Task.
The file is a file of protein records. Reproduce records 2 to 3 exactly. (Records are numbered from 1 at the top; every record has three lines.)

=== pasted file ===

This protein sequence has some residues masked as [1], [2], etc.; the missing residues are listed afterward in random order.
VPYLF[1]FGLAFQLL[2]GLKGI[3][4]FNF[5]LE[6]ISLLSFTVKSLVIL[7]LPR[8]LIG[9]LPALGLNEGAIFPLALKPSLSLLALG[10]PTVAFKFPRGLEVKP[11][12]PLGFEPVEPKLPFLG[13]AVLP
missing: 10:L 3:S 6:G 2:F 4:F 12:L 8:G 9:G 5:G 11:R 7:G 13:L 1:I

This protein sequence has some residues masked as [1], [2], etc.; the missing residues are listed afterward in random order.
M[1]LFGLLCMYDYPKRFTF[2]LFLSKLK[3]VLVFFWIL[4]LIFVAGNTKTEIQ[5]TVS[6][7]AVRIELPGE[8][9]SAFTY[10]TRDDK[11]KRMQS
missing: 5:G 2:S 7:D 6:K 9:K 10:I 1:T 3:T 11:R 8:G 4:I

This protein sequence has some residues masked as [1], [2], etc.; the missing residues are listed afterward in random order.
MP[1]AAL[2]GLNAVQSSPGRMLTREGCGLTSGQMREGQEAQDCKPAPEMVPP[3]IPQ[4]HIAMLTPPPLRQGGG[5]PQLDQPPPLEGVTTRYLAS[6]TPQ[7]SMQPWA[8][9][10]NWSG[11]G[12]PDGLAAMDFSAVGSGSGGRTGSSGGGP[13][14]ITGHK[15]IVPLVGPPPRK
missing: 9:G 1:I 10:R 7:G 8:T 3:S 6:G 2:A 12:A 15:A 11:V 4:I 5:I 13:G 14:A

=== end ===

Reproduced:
This protein sequence has some residues masked as [1], [2], etc.; the missing residues are listed afterward in random order.
M[1]LFGLLCMYDYPKRFTF[2]LFLSKLK[3]VLVFFWIL[4]LIFVAGNTKTEIQ[5]TVS[6][7]AVRIELPGE[8][9]SAFTY[10]TRDDK[11]KRMQS
missing: 5:G 2:S 7:D 6:K 9:K 10:I 1:T 3:T 11:R 8:G 4:I

This protein sequence has some residues masked as [1], [2], etc.; the missing residues are listed afterward in random order.
MP[1]AAL[2]GLNAVQSSPGRMLTREGCGLTSGQMREGQEAQDCKPAPEMVPP[3]IPQ[4]HIAMLTPPPLRQGGG[5]PQLDQPPPLEGVTTRYLAS[6]TPQ[7]SMQPWA[8][9][10]NWSG[11]G[12]PDGLAAMDFSAVGSGSGGRTGSSGGGP[13][14]ITGHK[15]IVPLVGPPPRK
missing: 9:G 1:I 10:R 7:G 8:T 3:S 6:G 2:A 12:A 15:A 11:V 4:I 5:I 13:G 14:A